LPD Y Strainer Flow Performance Testing at Utah Water Research Lab

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Introduction

Flow performance tests were conducted at the Utah Water Research Laboratory (UWRL) on 3-inch, 4-inch, 6-inch, 8-inch and 10-inch Metraflex strainers. In addition, 4-inch, 6-inch, 8-inch and 10-inch Competitor strainers were also tested. The testing was developed to determine the flow versus pressure loss characteristics of each strainer and the flow coefficient of each strainer. Each strainer, with the exception of 3-inch Metraflex strainer and the 4-inch Competitor strainer, had strainer perforations measuring 0.125 inches in diameter. The 3-inch Metraflex strainer had 0.045 inch diameter perforations and the 4-inch Competitor strainer had 0.033 inch diameter perforations. The work was authorized under Metraflex Purchase Order No. 29582 and was done in accordance with the ANSI/ISA 75.02.01-2008 Control Valve Capacity Test Procedures standard with slight modifications in order to characterize each strainer’s performance over a wide flow range.

Experimental Program

Each of the strainers was installed in a test line (standard steel diameters) with approximately 20 diameters of straight approach piping to provide uniform flow at the inlet of the strainer. There were approximately 10 diameters of straight pipe downstream from the strainer. Pressure taps were located two pipe diameters upstream from the strainer and six pipe diameters downstream from the strainer. Flow was supplied with a 100 horsepower pump. Figures 1 through 4 show the test setup for the 4-inch and 10-inch strainers respectively. Each of the other sizes had similar installations however they were installed in pipe sizes corresponding to each strainer size.

Figure 1. 4-inch strainer installation (Metraflex LPD Y-Strainer shown)

Figure 2. 4-inch strainer installation (Competitor strainer shown).

Figure 3. 10-inch strainer installation (Metraflex LPD Y-Strainer shown).

Figure 2. 10-inch strainer installation (Competitor strainer shown).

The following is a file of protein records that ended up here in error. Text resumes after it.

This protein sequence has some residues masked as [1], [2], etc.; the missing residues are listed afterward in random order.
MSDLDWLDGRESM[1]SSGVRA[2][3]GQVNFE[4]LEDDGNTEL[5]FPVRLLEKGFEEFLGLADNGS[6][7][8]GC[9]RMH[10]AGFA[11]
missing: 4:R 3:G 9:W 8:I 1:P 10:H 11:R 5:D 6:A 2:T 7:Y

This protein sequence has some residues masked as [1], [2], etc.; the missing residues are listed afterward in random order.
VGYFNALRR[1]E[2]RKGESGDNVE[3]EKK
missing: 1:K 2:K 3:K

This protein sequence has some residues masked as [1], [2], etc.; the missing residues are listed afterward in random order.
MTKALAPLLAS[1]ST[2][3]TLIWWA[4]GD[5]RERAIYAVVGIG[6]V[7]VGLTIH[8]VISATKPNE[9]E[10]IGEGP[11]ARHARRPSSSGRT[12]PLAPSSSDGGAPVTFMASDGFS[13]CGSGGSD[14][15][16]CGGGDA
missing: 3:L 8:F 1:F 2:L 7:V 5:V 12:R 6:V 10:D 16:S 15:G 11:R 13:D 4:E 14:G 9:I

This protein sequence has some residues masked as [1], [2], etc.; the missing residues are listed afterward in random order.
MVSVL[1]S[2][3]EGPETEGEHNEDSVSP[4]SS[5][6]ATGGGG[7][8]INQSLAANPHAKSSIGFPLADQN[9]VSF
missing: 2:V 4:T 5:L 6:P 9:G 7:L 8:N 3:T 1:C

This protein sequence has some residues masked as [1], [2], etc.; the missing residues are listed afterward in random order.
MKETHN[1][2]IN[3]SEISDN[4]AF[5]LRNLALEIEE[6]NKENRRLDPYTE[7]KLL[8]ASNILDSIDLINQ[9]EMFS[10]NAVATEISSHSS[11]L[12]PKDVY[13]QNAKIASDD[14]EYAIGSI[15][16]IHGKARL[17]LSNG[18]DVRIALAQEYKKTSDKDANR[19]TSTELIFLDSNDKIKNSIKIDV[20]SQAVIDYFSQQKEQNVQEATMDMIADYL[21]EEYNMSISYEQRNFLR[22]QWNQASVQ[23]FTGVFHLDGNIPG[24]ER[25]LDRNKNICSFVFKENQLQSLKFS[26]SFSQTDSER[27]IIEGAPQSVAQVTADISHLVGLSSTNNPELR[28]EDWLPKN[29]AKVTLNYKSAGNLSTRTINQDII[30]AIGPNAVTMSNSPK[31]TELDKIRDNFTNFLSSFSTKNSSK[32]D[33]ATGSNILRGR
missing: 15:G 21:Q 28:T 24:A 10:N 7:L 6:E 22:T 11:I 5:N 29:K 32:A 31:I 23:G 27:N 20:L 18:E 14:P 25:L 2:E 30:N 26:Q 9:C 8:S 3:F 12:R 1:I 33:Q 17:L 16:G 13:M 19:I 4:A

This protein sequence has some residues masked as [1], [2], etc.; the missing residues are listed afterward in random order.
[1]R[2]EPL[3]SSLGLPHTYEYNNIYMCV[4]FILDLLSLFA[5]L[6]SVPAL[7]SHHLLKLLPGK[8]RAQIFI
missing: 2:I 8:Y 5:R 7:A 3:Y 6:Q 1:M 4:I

Figure 2. 10-inch strainer installation (Competitor strainer shown).

The flow rate was measured using calibrated flow meters which were verified against certified weight tanks. The differential pressure across the strainer was measured using Rosemount differential transmitters. The upstream pressure was measured using a Rosemount transmitter. The water temperature was measured using a calibrated RTD.
Each strainer was tested over a range of flows sufficient to generate 1.5 ft/s to 15 ft/s average velocities in the approach pipe. Ten points were taken over the velocity range of each size.
In the case of the 6-inch Metraflex strainer, certain tests were completed to simulate strainer blockage. This was accomplished by using duct tape to completely block the screen in areas suspected to plug first. The plugged portion of the screen was side opposite the strainers inlet.
To prevent screen plugging during testing, Metraflex provided a 10-inch 20 mesh strainer that was used upstream to capture any debris that entered the test system from water supplied from Logan River

Flow Coefficient

The definition of the flow coefficient used in this report is:

Where Q is the discharge of test fluid in U.S. gallons per minute flowing through the strainer, ΔP is the pressure drop across the strainer in psi, and SG is the specific gravity of the test fluid. Cv is calculated using the gross pressure drop (ISA standard) between taps that are two diameters upstream and six diameters downstream.
The net flow coefficient was also computed by subtracting the friction expected from steel pipe between the gross differential pressure measured between the pressure taps. This calculation was completed using the Swamee-Jain equation to determine the friction factor associated with the specific data point taken in the laboratory. The Swamee-Jain equation is given by:

Where f is the friction factor, k is the pipe roughness, D is the inside diameter of the pipe and Re is the Reynolds number of the flow in the pipe. The headloss in feet was then converted to psi and subtracted from the gross pressure loss measurement.

Test Procedure

The test procedure essentially followed ISA 75.02.01-2008 with slight modifications to account for the fact that a strainer is not a valve and it was desired to determine the strainer’s performance characteristics over a wide flow range.

Cv Determination

  1. Install the strainer in straight piping of nominal size and standard wall thickness. Ensure that at least 20 diameters of straight pipe are upstream from the strainer and at least 8 diameters are installed downstream from the
  2. Flow test the strainer at several different flow rates and observe the relationship between flow and Cv.
  3. The following data shall be recorded:
    1. Upstream pressure (measurement not to exceed 2 percent of actual value).
    2. Pressure differential across the strainer (measurement not to exceed 2 percent of actual value).
    3. Volumetric flow rate (measurement not to exceed 2 percent of actual value).
    4. Fluid temperature (measurement error not to exceed 2 degrees Fahrenheit).
    5. Strainer description and identifying
    6. Calculate the gross and net flow coefficient Cv.

Test Results

The pressure loss and flow coefficient Cv data are given in Tables 1 through 9 and the net pressure loss and net flow coefficient data are shown graphically on Figures 5 through 14.

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